I don’t know what conversation it is that you might need to have, that you’ve perhaps been putting off or avoiding entirely, but if you’ve read this far you probably know what it is. Maybe it’s a big life-changing conversation. Maybe it’s conversations in those little moments in your day, with colleagues, or customers, or friends and family.


The best assertive conversations are clear, confident and open. They seek out the opinion of the other person without losing sight of their own perspective. They are based in facts and come with reasonable, specific requests. They are willing to compromise where relevant, and willing to stand their ground where relevant. They are authentic and honest, and often uncomfortable. They look for a solution that benefits all parties involved.


In many of these situations, the worst thing that can happen is that the other party says no. No to the pay rise, or the promotion, or the sale, or the changes that you’re seeking. That’s also a reasonable outcome, in that you can take that new information (‘they’re definitely not going to give me a pay rise’) and figure out what makes sense for you to do next. As a side note, never put forward an ultimatum (to anyone) unless you’re willing to go through with it. So before proclaiming that if you don’t have X change you’re going to leave, make sure you mean it. Go into the conversation with your key points (write them down if you need to) and make sure you keep the conversation on track so your point gets across clearly.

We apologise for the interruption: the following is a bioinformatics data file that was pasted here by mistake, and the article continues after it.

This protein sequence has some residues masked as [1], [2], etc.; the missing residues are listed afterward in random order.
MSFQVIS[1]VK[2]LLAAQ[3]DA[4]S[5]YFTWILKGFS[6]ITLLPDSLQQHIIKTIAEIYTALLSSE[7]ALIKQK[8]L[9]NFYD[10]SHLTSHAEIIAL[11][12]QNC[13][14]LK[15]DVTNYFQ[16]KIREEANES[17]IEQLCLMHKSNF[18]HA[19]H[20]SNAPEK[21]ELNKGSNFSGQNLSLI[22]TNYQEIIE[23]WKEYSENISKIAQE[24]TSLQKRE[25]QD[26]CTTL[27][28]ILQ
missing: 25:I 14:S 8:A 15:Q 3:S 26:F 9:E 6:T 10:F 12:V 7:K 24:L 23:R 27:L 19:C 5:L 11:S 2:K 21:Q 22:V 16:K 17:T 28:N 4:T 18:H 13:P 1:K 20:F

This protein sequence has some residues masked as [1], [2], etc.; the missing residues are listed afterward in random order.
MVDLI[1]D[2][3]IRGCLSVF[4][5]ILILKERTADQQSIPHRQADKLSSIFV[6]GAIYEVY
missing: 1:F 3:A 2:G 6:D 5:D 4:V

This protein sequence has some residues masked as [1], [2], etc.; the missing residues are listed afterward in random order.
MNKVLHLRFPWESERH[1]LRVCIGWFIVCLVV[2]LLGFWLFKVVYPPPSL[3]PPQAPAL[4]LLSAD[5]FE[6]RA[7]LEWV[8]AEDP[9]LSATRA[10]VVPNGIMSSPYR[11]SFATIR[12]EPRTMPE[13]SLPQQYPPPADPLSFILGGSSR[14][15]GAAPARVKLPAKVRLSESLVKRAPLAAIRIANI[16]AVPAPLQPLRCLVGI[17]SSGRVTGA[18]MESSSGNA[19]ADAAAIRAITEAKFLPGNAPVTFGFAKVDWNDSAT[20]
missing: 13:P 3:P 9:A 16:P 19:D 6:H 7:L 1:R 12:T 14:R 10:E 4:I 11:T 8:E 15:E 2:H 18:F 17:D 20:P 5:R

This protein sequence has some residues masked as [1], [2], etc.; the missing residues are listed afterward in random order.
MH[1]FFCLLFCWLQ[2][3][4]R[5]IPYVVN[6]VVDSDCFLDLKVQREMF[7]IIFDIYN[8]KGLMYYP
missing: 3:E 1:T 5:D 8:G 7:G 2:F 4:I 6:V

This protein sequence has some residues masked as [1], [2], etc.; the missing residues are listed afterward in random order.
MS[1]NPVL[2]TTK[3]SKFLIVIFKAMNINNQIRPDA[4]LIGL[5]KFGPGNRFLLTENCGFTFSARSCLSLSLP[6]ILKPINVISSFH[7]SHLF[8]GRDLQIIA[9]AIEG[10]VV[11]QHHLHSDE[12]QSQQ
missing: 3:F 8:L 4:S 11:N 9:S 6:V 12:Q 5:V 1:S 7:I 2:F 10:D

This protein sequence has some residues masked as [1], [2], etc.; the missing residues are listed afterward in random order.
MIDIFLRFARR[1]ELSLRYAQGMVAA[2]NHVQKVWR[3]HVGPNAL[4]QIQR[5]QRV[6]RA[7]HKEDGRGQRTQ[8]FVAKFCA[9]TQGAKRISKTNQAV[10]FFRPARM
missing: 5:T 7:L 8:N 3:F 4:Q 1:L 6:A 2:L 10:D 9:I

As another side note, it is important to be calm and clear. Never have one of these conversations in a moment of anger or frustration. Never make decisions when you’re upset. That’s not assertive, it’s a charged expression in the moment.


  1. Be selfish


This is counter-intuitive advice, I’m well aware. The problem is though, if you live your life making decisions solely because your mother, brother, daughter, friend, boss, colleague, told you so; or if you make your decisions solely because of how you think those decisions will affect others, you’re going to wake up one day with regrets.


I am not advocating that we make decisions without considering the consequences. I am not advocating for a lack of empathy, kindness or positive intent towards others, I am simply advocating that we put ourselves first. Because no one else will.


As an example, I’ve had a couple of girlfriends end up in scenarios where they definitely want to leave their job. The process of resigning, though, fills them with so much fear that they put it off – because they don’t want to let down their boss, or their colleagues, or their clients. They end up sacrificing what they want because of the fear that their job will miss them too much or let too many people down. Give yourself permission to think of yourself. Give yourself permission to live your life the way you want to. Give yourself permission to take chances. And give yourself permission to be selfish.


When you start to assert yourself and go for what you want, life becomes incredibly liberating. I can tell you that from experience. When you choose your path, rather than let it choose you, things change for the better. We have an incredible power to create, build and have an impact on ourselves and others. Don’t hold yourself back. I encourage you to take a view from the balcony: Decide what you want, and then make it happen.